Brazil and Uruguay as of next December will be able to use local currencies in bilateral trade, disregarding appealing to US dollars, based on the agreement signed last Friday between the central bank presidents of the two countries, Alexandre Tombini (Brazil) and Alberto Graña (Uruguay).
The accord signing ceremony took place in Lima, Peru during the XXVIII meeting of South America central bank presidents, held in Lima under the framework of the Local Currencies Payment System (SPML), which is a bilateral agreement and enables to make and collect payments in local currencies.
The idea is for the system to be extended to other countries, but the starting point is bilateral.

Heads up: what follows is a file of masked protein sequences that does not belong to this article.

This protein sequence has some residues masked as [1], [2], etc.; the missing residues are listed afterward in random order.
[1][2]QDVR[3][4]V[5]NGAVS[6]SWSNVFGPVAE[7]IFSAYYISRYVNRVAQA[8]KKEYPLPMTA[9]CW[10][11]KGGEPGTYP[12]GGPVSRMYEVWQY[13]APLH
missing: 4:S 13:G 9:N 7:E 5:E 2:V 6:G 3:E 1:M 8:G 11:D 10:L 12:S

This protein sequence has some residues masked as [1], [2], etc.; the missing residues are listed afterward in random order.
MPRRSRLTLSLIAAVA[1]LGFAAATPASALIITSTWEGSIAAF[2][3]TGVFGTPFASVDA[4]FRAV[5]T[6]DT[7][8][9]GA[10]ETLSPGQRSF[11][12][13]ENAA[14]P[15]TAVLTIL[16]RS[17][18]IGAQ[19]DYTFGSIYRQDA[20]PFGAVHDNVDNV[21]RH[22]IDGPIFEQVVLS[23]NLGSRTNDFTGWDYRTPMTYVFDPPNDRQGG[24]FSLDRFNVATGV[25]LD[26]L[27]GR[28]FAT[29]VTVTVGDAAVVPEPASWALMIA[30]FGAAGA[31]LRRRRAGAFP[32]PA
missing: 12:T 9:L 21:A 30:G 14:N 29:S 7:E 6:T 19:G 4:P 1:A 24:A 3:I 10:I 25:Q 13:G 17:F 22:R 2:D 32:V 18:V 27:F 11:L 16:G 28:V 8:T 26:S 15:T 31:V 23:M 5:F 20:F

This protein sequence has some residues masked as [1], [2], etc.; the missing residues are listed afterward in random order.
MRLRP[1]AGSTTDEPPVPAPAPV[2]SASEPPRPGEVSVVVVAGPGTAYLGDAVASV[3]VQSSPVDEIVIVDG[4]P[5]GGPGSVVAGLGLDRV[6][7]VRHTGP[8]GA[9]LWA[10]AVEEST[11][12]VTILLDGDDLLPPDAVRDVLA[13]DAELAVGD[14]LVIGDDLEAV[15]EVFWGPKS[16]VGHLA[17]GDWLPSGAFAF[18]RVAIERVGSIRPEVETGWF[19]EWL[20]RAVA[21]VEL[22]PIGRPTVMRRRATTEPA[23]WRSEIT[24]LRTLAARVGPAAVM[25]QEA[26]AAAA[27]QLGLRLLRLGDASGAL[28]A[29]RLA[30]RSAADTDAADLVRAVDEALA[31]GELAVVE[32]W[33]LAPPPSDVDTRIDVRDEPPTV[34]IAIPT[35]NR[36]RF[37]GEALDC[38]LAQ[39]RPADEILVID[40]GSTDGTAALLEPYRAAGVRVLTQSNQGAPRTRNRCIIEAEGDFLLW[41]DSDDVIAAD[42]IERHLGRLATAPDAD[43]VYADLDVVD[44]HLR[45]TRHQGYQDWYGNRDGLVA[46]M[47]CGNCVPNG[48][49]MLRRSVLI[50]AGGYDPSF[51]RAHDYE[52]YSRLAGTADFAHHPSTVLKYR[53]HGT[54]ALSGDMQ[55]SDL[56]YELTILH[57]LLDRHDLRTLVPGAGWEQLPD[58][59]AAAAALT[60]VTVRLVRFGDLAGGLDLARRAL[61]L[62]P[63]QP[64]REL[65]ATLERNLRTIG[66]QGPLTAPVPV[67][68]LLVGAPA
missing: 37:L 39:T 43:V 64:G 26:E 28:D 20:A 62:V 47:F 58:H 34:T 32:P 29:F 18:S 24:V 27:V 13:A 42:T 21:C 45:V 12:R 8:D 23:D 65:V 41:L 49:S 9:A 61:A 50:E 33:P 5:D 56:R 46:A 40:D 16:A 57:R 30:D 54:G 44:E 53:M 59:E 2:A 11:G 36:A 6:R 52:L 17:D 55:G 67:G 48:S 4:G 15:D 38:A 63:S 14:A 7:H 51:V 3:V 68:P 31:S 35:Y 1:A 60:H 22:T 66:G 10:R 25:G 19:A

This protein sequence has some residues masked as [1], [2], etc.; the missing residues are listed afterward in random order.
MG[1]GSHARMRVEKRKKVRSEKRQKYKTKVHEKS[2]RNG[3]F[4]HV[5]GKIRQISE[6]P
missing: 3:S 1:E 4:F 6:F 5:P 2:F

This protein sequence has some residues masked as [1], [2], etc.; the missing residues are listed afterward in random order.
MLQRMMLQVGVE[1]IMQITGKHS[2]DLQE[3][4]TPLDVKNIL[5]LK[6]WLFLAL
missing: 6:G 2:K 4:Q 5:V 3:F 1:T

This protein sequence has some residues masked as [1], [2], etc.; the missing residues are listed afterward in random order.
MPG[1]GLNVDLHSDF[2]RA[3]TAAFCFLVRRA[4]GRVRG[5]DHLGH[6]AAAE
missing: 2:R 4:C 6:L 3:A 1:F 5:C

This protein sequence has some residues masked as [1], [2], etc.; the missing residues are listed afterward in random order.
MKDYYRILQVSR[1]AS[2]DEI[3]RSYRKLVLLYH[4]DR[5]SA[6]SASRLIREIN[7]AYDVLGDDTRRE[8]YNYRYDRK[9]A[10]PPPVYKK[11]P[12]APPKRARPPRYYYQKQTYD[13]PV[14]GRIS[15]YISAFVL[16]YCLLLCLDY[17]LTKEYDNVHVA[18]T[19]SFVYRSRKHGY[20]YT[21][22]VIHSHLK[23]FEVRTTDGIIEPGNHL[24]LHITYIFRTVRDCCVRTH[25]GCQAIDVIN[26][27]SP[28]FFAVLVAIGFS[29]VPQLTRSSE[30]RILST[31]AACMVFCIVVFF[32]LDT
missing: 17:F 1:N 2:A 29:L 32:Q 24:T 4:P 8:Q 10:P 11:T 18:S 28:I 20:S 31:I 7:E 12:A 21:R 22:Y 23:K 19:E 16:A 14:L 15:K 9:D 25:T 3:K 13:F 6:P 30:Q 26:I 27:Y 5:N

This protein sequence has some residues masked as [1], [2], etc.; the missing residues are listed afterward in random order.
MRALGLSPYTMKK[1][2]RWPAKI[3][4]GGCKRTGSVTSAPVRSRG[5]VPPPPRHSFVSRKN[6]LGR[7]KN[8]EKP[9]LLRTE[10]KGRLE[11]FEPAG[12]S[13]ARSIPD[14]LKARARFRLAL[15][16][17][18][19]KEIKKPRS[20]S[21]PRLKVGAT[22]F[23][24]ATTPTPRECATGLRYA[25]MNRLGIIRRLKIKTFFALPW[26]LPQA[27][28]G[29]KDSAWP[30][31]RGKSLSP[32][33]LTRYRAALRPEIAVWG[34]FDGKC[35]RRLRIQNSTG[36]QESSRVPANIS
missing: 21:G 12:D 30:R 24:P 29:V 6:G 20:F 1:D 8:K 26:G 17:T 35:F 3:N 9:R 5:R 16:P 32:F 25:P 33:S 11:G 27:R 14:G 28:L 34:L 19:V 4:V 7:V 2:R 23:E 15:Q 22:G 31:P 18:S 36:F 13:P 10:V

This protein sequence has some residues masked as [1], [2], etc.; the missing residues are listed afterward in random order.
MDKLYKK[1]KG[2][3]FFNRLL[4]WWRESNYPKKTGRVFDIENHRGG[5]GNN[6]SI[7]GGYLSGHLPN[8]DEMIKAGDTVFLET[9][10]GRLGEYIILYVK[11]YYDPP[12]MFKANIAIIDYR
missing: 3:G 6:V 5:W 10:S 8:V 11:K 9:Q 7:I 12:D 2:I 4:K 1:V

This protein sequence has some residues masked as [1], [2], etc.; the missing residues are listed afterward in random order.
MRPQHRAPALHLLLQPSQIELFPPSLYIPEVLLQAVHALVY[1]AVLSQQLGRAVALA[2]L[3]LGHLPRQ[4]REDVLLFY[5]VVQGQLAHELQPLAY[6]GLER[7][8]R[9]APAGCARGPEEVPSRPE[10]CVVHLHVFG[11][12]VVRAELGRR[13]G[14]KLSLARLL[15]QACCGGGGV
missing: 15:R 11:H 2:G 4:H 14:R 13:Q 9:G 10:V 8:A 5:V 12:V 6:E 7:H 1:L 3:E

Exporters and importers will pay and collect in their respective currencies. Central banks assume no significant credit risk with their counterpart or credit risk with the financial companies, according to the terms of the accord.
The purpose of the initiative is to reduce transaction costs, minimize the time spent in processing operations and facilitate financial inclusion for physical persons and small and medium sized companies.
The money rate exchange for the operations will be published on a daily basis by the central bank of each country and will be uniform and independent of the transaction volume involved through the SPML system, adds the accord.
The system is extended to goods, services and expense-related operations, as well as payment of service operations, unilateral transfers such as old age pensions and remittances.
The SPML system operational as of next month was first proposed in Uruguay at the end of 2008 but the country's Exporters Union.